Joy Christian wrote:They are obsessed about the number of pre-states used in the simulation and how many of these pre-states are actually selected in a given experiment for a given pair (a, b) of settings. But who cares about the pre-ensemble and the pre-states in R^3? The pre-ensemble does not exist in Nature. Only S^3 and the real states (u, s) exist in Nature. Pre-ensemble M and pre-states are like the wooden frame, and S^3 and the corresponding real states (u, s) are like the Picasso. Thus Gill and his proxy are simply barking on the wrong tree!

The problem is that in local realism the states have to be prepared and chosen without knowing a and b. Simply because they are yet undefined and unknown - at least if one excludes superdeterminism, at those places where an Einstein-local theory could define and prepare its hidden variables.

This property - independence of a and b - is the essential, key property of the local hidden variables. That's why I care about it. You may name this "obsessed", but I simply know - its trivial - that without this independence of lambda on a and b one cannot prove Bell's inequalities, thus, an example where these initial values depend on a and b is worthless and irrelevant.

Thus, the hidden variables lambda can only be those variables which are defined without knowing a and b. In the computation this property has the pre-ensemble, and the pre-ensemble only.

Once the definition of what are the "real states (u,s)" depends on a and b, they can be identified only at measurement time, because only at measurement time a and b are created by the free choices of the experimenters. The preparations should have been some element of the pre-ensemble.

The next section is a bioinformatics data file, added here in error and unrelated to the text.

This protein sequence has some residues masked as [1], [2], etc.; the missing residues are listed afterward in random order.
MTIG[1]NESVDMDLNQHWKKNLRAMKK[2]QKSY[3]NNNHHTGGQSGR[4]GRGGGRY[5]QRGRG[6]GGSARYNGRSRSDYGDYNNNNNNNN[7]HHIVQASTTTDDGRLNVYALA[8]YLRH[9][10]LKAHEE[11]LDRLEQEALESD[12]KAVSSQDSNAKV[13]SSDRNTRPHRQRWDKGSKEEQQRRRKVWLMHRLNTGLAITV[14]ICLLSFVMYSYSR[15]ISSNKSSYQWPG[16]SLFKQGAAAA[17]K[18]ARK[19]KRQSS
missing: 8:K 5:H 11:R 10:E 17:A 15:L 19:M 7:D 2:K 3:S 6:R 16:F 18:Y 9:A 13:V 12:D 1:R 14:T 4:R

What happens, if the pre-ensemble element to become a "real state" once a and b come into existence? However one names it, it will be a failure of the particular experiment. Or A(a,l) will not be +-1 but 0, or B(b,l) will be 0. This possibility is named (or equivalent to) the detector inefficiency loophole. And it is also well-known that low detector efficiency allows to obtain violations of Bell's inequalities within local realistic models.

So what I do is simply to defend Bell's theorem against "counterexamples" which are not really counterexamples but simple long ago known possibilities to obtain violations of Bell's inequalities, which in simple and obvious ways violate the conditions of Bell's theorem.

Here, again, a clear statement that one of the central points of Bell's inequality - the independence of the states lambda as well as its probability distribution rho(lambda)d lambda - is simply ignored in your "counterexample", which makes it completely worthless:

Joy Christian wrote:Therefore what is physically relevant in the simulation is the ratio of the total number N of the simultaneous events observed by Alice and Bob and the total number L of the initial states (u, s) in S^3. Whether or not the absolute numbers N and L depend on the settings (a, b) is completely irrelevant.

What you have created is a "counterexample" which could be written in the following form:

And what you have declared now is that this dependence on a and b is completely irrelevant. But it is relevant, for such an expression one cannot prove Bell's inequality.